It’s not a pleasant thought, and it can get worse. At the end of Shadow of the Colossus, when Wander has become a monster, the only thing you the player can do is the only thing he can do, which is stumble blindly forward, swatting at the soldiers dutifully slaying him. A game can give you a choice, but a game can also give you no other choice. What video games give us they can also take away. Novels have no capacity to give us hands to feel and feet to walk and just as suddenly take them away. We understand this emotion is not pleasant. For that reason, we request you experience it.
Do you have a hideous pit in your stomach that consumes you every time you fail? We do, and it is because of video games. Our parents were worried video games would waste our time and make us violent, but they should have been more worried about they made us afraid. Jumper’s Crash is the consequence of repeated failure, in which the anticipation of the crash becomes reality.
Jumper’s Crash was invented by Super Mario Bros. at the moment at which everything is lost. It is the moment at which a series of impossible leaps, each made carefully, harrowingly, cautiously, will be undone by your next mistake. It is when you know all of these steps by heart, except for this, the last one. If you make this leap, you will be safe, if you do not, you will die.
You will not make this jump, you think, and then you don’t, and that’s Jumper’s Crash.
You don’t have to be jumping to experience Jumper’s Crash, but not just any sequence of precise motions will do: no Guitar Hero or Super Hexagon will do (this emotion is different). The key to jumper’s crash lies in the waiting, not the rhythm, the anticipation of the leap that psychs you out of making it. Jumper’s crash isn’t about flinching at the last second. Jumper’s crash is about getting to the same place in Super Mario 64 and missing it for the seventieth time.
We don’t feel this emotion so much nowadays, with the retreat of platformers from popularity, when the pits open in our stomachs as we miss the jump once more.
Some human beings occasionally wonder what has happened to the Japanese Role Playing Game. We have a little theory about that.
This is the most memorable scene in all of Final Fantasy, and if someone else was in the room at the time, it may have become one of the most memorable scenes of your life. The apologetic comments on this youtube video break our hearts. No matter how well written they are, they will never convince our mothers that it was a good idea to buy this game for Christmas.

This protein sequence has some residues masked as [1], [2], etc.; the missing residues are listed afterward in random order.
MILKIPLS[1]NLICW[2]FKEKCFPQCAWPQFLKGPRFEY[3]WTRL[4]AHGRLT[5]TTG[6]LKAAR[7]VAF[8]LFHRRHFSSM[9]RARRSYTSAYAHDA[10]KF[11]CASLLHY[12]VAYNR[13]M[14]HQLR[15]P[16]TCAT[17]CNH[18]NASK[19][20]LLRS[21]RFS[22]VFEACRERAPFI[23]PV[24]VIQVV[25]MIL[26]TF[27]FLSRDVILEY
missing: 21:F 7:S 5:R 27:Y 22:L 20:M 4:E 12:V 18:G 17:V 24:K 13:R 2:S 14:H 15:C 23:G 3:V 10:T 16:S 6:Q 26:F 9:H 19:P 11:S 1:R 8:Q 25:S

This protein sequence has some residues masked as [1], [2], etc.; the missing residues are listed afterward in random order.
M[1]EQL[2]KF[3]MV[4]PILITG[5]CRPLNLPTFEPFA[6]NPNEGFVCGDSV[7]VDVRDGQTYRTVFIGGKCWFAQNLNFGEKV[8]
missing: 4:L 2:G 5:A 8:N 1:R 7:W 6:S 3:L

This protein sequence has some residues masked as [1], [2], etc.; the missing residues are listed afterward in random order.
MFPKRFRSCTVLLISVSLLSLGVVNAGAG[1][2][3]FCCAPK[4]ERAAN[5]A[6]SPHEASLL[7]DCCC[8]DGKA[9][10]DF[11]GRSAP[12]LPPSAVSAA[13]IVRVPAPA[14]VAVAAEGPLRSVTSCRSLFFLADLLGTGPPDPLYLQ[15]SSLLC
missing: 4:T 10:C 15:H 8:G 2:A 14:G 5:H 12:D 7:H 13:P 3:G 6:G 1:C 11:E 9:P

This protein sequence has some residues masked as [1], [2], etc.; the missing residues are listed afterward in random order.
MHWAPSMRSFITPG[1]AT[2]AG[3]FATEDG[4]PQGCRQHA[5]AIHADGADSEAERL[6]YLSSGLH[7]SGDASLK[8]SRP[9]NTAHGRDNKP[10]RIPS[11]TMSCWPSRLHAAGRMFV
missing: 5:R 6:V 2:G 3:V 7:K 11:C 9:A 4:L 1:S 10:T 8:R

There is the embarrassing sexual innuendo, the androgynous heroes and heroines, the campy bright colors and J-Pop flair that did not Quite Sit Right with your parents and teachers and middle school friends for reasons they were too embarrassed and afraid to explain.
Bad voice acting makes us laugh, but Final Fantasy X is not bad enough for us to pretend we are watching it ironically. We didn’t watch Final Fantasy X ironically—we really, really liked it. Even when Tidus bugged us, even though so much about the game was so silly, we really liked it, and it meant a lot to us. We spent many hours in that world and we came to love it very much and so we wrote long apologies for it on the forums we posted in. We knew it was dumb, though, and we didn’t tell our friends we played video games and we didn’t bring the strategy guides to school, because when we did, they laughed at us, HA HA HA HA HA HA.
Though some of us are older and know not to be embarrassed by bright colors and melodrama anymore, we are still a little grateful to not have to endure them so much any more.
There are not many games that allow us to walk for more than a few paces without being attacked by a dragon, or a space marine, or a racial caricature, but we cherish these few games. Though most games are single player, very few games allow us to be alone. The forests and plains between the fights in Shadow of the Colossus. Daytime in Minecraft. Riding the hills of Skyrim (until an army of fantasy idiot monsters descends upon you).
It is hard to take a lonely walk where I live. Here in the Mammon-Machine, we are connected by lovely electric wires to best friends who we know exclusively through the data they have created. It’s scary, but I like it. We should fear it, but we must love it.
Fortunately, there are little lonely places inside the Mammon-Machine where we can take our time to think. True idleness is a great gift, but most games want to direct our idleness to some higher purpose, like murdering polygons or putting polygons in the correct order. A game about wandering is a game about true play. A game about being yourself is a game without anyone else. Sometimes that is not good. Sometimes it is.